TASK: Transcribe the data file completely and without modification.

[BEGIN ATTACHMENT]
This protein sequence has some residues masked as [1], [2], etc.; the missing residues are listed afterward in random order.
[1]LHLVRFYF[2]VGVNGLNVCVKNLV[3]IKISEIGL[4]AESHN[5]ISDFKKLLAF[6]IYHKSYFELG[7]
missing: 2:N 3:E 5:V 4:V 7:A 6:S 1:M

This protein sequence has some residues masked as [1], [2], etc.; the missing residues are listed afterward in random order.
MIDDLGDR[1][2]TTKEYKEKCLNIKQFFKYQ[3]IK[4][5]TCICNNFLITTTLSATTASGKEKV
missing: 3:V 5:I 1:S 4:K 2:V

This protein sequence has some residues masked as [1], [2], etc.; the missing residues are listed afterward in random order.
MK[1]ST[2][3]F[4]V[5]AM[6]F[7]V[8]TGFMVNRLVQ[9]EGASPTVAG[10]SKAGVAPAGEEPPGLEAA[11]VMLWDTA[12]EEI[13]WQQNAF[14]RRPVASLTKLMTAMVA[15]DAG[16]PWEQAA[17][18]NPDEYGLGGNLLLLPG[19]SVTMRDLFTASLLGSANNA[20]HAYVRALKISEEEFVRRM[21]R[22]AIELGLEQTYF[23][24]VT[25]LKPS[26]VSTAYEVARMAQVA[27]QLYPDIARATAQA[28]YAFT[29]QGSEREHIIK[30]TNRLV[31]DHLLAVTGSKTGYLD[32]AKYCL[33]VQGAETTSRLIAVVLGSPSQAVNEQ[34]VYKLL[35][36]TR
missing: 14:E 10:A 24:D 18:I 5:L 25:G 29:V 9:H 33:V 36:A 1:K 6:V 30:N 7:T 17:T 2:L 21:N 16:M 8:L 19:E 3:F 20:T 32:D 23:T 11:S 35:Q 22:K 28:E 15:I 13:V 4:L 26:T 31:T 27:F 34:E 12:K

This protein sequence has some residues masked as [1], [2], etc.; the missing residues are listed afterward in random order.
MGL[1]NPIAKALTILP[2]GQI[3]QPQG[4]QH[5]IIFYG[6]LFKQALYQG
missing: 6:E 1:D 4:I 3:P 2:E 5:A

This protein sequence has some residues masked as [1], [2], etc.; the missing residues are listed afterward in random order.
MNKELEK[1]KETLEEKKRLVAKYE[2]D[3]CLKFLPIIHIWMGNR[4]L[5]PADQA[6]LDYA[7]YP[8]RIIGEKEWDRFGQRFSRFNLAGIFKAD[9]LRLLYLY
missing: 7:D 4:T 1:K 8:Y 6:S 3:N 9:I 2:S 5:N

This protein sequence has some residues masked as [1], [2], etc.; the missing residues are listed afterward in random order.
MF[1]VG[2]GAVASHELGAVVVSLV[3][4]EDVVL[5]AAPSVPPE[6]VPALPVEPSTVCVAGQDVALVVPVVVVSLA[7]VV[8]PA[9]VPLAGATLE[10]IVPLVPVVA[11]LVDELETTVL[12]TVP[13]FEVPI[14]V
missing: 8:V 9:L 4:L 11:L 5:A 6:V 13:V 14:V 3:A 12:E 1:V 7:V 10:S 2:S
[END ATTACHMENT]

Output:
This protein sequence has some residues masked as [1], [2], etc.; the missing residues are listed afterward in random order.
[1]LHLVRFYF[2]VGVNGLNVCVKNLV[3]IKISEIGL[4]AESHN[5]ISDFKKLLAF[6]IYHKSYFELG[7]
missing: 2:N 3:E 5:V 4:V 7:A 6:S 1:M

This protein sequence has some residues masked as [1], [2], etc.; the missing residues are listed afterward in random order.
MIDDLGDR[1][2]TTKEYKEKCLNIKQFFKYQ[3]IK[4][5]TCICNNFLITTTLSATTASGKEKV
missing: 3:V 5:I 1:S 4:K 2:V

This protein sequence has some residues masked as [1], [2], etc.; the missing residues are listed afterward in random order.
MK[1]ST[2][3]F[4]V[5]AM[6]F[7]V[8]TGFMVNRLVQ[9]EGASPTVAG[10]SKAGVAPAGEEPPGLEAA[11]VMLWDTA[12]EEI[13]WQQNAF[14]RRPVASLTKLMTAMVA[15]DAG[16]PWEQAA[17][18]NPDEYGLGGNLLLLPG[19]SVTMRDLFTASLLGSANNA[20]HAYVRALKISEEEFVRRM[21]R[22]AIELGLEQTYF[23][24]VT[25]LKPS[26]VSTAYEVARMAQVA[27]QLYPDIARATAQA[28]YAFT[29]QGSEREHIIK[30]TNRLV[31]DHLLAVTGSKTGYLD[32]AKYCL[33]VQGAETTSRLIAVVLGSPSQAVNEQ[34]VYKLL[35][36]TR
missing: 14:E 10:A 24:D 18:I 5:L 25:G 29:V 9:H 33:V 36:A 1:K 6:V 30:N 7:T 17:T 2:L 21:N 16:M 8:L 19:E 3:F 20:T 32:D 23:T 11:S 35:Q 22:K 28:E 15:I 13:V 4:L 26:T 31:T 27:F 34:E 12:K

This protein sequence has some residues masked as [1], [2], etc.; the missing residues are listed afterward in random order.
MGL[1]NPIAKALTILP[2]GQI[3]QPQG[4]QH[5]IIFYG[6]LFKQALYQG
missing: 6:E 1:D 4:I 3:P 2:E 5:A

This protein sequence has some residues masked as [1], [2], etc.; the missing residues are listed afterward in random order.
MNKELEK[1]KETLEEKKRLVAKYE[2]D[3]CLKFLPIIHIWMGNR[4]L[5]PADQA[6]LDYA[7]YP[8]RIIGEKEWDRFGQRFSRFNLAGIFKAD[9]LRLLYLY
missing: 7:D 4:T 1:K 8:Y 6:S 3:N 9:I 2:S 5:N

This protein sequence has some residues masked as [1], [2], etc.; the missing residues are listed afterward in random order.
MF[1]VG[2]GAVASHELGAVVVSLV[3][4]EDVVL[5]AAPSVPPE[6]VPALPVEPSTVCVAGQDVALVVPVVVVSLA[7]VV[8]PA[9]VPLAGATLE[10]IVPLVPVVA[11]LVDELETTVL[12]TVP[13]FEVPI[14]V
missing: 8:V 9:L 4:L 11:L 5:A 6:V 13:V 14:V 3:A 12:E 1:V 7:V 10:S 2:S